Dinner Key was once an island in the Biscayne Bay, but was connected to the mainland in 1914. With WW1 underway, the need for a continental NAS was rapidly growing. In 1917, the site was chosen for just that job. 1918 brought the commissioning of the station.
|1917 aerial view of the airfield. Four hangars line the seaplane ramp. From Florida State Archives.|
After WW1, the Navy stopped operations at the air station. Instead, the field fell into commercial use. Ten years later, NY, Rio, and Buenos Aires began flights from Dinner Key. In 1930, the airline was merged with Pan Am, which extended service to more locations. The Coast Guard Station Miami was commissioned there in 1932. This was the first "contemporary" aviation unit in the US. The station operated with search and rescue missions, normal patrol, and stopping smugglers. Pan Am built a very Art Deco, Floridian passenger terminal in 1934 (now a satellite Miami City Hall).
|The Pan Am passenger terminal. From David Henderson.|
The 1937 Miami Sectional Chart showed the airfield as two separate facilities. Multiple hangars were demolished and replaced with maintenance hangars or civilian hangars.
A look into the passenger terminal. The globe in the center was a famous landmark in the area. Flights to Havana
and Nassau were $35. From Steve Cruse
|A 1940 map of the area around the airfield from Kevin Walsh.|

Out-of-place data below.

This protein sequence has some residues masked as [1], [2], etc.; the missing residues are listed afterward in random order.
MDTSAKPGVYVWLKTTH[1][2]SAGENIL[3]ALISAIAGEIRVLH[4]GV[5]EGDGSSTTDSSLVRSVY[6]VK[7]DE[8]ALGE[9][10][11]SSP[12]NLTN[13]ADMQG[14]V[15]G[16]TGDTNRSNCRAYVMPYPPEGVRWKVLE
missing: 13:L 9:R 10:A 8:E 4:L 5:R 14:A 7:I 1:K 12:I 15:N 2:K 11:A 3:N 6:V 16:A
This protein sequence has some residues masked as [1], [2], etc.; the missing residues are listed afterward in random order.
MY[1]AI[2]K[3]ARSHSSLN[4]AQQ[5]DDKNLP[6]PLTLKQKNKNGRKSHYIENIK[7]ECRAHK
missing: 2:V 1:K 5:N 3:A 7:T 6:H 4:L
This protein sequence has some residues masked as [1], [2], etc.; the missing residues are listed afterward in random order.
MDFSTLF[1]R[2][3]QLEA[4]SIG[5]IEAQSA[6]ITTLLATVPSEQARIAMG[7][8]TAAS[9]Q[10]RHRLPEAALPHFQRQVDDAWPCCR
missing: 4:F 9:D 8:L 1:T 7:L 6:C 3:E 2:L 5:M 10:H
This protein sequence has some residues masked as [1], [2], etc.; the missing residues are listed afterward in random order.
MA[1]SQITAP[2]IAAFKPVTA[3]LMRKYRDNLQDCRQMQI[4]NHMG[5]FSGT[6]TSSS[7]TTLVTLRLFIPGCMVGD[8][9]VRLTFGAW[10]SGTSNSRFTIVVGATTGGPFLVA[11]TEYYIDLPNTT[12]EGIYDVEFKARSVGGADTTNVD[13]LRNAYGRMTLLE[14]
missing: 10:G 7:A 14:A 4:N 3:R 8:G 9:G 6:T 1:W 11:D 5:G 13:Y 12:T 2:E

With the start of WW2 came more use for the airfield. Support missions and anti-sub crafts were put into use at the field. The Navy resumed use of the field in 1942, conducting winter training there. The entire airfield became a Naval Air Facility in 1943. A new Navy squadron VR-6 was commissioned there in 1943. Equipped with 18 flying boats, the squadron conducted training and transport missions. At the end of WW2, there were four hangars, multiple seaplane ramps, and the passenger terminal.
The NAF was decommissioned in 1945. Pan Am stopped their seaplane operation shortly after the war, moving them to Pan American Field in Miami. This meant that the Coast Guard was the only user of the airfield. The final aeronautical chart with the airfield on it was the Aug. 1954 Miami Sectional Chart. With declining use of CG flying boats, the Coast Guard move all operations to Opa-Locka Exec. Airport in 1965.
All of the structures are still standing and are used for other needs. The terminal is now the satellite city hall location. Two hangars are used for the Grove Key Marina. Another
is a sailing and kayaking center. The globe from the terminal is part of the Miami Museum of Science.
"Hotels-eye" views of the former seaplane structures.
|A historical marker giving clues to the former use of the area.|